I grew up surrounded in a home full of music, photography and audio equipment; fascinated how cameras capture light and the unique properties of different wavelengths, at the age of 12 I became interested to learn more about the physics of waves through sound and light.
Before attending Dominican University, I worked on art projects digitally, whether it was shooting photos or rendering fractals. While in college, my core classes consisted of sculpture, painting, drawing, etc., I was encouraged to expand upon the media to create new pieces. For example, those fractals that would have just been printed on an inkjet printer could be used to make an etching for printmaking. Another class, which surprisingly helped with working digitally, was painting. Painting taught me about color theory in a different way from what I was used to in digital work. Color theory was so fascinating that I ended up doing my senior thesis on it. I wanted that piece, called Eyetone, to show how our eyes and brains play tricks on us when colors interact.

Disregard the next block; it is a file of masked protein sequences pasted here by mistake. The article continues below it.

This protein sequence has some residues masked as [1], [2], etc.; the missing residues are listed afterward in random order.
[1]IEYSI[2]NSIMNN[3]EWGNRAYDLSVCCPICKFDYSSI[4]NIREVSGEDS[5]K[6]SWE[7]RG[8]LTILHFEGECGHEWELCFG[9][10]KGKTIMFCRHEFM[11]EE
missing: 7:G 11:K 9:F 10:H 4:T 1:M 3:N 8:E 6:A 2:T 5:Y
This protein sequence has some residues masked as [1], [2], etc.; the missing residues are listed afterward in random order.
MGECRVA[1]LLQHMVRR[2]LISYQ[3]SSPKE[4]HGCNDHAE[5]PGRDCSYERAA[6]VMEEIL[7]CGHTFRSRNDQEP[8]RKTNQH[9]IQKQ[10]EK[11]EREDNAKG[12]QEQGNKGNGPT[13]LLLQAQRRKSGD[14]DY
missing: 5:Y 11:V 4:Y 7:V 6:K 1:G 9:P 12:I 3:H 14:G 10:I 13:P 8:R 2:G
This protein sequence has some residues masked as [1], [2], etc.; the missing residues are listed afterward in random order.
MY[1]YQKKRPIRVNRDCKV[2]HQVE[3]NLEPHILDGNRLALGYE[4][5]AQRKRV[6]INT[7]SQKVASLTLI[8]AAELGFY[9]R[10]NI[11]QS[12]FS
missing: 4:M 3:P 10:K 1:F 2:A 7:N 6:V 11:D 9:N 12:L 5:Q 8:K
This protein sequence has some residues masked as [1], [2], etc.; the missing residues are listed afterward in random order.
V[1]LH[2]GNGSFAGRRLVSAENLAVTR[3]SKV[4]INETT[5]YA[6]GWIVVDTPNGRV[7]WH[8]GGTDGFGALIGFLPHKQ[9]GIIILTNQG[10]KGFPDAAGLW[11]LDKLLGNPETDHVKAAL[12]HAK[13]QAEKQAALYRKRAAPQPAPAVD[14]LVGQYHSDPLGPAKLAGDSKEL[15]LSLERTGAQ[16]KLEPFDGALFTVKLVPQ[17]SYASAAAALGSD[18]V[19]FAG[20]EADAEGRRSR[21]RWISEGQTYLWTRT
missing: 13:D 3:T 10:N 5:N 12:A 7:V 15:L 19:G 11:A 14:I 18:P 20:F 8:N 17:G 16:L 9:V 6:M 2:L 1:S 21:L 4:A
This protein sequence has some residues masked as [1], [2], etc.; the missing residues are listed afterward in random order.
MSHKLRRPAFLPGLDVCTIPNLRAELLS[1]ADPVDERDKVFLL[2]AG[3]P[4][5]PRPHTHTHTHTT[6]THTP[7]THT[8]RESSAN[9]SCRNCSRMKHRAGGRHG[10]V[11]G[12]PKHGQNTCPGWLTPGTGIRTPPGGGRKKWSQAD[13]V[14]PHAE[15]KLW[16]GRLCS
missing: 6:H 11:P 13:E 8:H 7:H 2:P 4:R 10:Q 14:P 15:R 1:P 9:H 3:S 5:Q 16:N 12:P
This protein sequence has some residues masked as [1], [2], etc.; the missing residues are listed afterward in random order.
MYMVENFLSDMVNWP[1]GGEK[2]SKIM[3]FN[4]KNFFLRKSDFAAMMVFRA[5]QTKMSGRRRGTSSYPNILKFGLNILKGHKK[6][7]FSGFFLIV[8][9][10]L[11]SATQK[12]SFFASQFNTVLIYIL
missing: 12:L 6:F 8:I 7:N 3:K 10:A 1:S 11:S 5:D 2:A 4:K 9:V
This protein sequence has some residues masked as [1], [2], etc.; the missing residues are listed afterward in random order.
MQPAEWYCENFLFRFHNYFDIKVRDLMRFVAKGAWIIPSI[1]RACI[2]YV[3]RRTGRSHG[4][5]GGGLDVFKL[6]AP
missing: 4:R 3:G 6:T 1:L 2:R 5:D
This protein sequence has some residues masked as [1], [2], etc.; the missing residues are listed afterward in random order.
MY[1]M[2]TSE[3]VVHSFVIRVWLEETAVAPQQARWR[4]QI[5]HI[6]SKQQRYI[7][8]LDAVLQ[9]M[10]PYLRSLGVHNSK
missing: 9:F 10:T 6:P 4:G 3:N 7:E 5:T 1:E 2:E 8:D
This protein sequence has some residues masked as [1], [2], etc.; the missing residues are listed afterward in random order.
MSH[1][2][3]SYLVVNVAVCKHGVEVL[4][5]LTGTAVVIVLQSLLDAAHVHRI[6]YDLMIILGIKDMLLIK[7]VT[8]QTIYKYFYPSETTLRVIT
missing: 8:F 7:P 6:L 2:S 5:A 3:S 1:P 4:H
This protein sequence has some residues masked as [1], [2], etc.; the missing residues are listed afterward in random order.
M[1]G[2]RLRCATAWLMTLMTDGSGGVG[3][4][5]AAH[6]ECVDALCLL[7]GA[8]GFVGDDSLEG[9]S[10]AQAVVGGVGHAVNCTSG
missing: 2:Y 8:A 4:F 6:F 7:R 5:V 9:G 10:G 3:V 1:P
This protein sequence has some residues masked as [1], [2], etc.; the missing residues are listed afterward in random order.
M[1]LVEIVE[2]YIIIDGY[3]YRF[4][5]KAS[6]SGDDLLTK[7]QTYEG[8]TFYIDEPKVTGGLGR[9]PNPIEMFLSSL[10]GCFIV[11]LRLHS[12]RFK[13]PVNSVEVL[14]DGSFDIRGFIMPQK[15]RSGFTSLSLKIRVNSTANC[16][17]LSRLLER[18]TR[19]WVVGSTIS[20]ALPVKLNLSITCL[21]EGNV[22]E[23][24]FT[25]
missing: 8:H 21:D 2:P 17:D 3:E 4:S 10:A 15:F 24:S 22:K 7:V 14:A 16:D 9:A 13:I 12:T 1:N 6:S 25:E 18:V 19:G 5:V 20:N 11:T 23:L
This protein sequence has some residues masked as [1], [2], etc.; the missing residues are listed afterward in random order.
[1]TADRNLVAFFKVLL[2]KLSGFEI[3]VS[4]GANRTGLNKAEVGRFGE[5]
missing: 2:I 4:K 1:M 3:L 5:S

Back in high school, I was going through a phase where all music had to be loud (Ol’ Skool Chicago House music, of course) and being that young I didn't have enough money to buy a decent audio system that would be enjoyable to listen at high volume. The search was on for an inexpensive alternative. I started reading about different types of speaker enclosures which inspired me to design and build my own. With some birthday and Christmas money, I bought an 18" speaker and a sheet of wood. After building and testing my design, the results were stunning. This encouraged me to build and sell over 40 speakers to date.